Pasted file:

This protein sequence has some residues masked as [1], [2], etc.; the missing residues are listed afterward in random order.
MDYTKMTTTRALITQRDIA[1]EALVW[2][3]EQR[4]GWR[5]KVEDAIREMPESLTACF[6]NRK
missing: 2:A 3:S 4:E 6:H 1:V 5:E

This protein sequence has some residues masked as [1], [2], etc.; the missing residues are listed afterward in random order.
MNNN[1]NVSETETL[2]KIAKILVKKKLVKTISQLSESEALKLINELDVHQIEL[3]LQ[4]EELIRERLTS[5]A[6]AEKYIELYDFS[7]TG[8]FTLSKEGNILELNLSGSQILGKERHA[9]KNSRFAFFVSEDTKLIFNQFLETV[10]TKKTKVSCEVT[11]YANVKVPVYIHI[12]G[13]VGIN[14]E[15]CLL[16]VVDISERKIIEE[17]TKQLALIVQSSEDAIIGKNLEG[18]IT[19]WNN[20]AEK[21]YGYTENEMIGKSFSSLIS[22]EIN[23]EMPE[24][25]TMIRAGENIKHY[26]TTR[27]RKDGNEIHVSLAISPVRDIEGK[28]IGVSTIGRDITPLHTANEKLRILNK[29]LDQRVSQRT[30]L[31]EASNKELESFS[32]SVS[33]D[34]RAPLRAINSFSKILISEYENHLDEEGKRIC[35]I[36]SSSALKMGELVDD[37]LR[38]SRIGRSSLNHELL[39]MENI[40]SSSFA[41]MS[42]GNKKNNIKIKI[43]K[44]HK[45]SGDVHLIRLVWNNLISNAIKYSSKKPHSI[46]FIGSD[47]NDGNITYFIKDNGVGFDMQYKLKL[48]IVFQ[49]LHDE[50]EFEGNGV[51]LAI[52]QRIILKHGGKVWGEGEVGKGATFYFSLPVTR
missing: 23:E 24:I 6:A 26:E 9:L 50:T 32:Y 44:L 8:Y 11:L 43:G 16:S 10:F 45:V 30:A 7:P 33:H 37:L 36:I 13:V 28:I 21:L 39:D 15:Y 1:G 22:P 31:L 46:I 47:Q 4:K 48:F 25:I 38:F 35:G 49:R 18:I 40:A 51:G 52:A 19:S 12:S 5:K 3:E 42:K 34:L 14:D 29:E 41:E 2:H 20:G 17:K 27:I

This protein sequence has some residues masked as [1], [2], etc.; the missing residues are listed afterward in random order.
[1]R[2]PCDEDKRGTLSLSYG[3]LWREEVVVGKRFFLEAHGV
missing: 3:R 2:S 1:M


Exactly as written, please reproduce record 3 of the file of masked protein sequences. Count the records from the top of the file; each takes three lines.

This protein sequence has some residues masked as [1], [2], etc.; the missing residues are listed afterward in random order.
[1]R[2]PCDEDKRGTLSLSYG[3]LWREEVVVGKRFFLEAHGV
missing: 3:R 2:S 1:M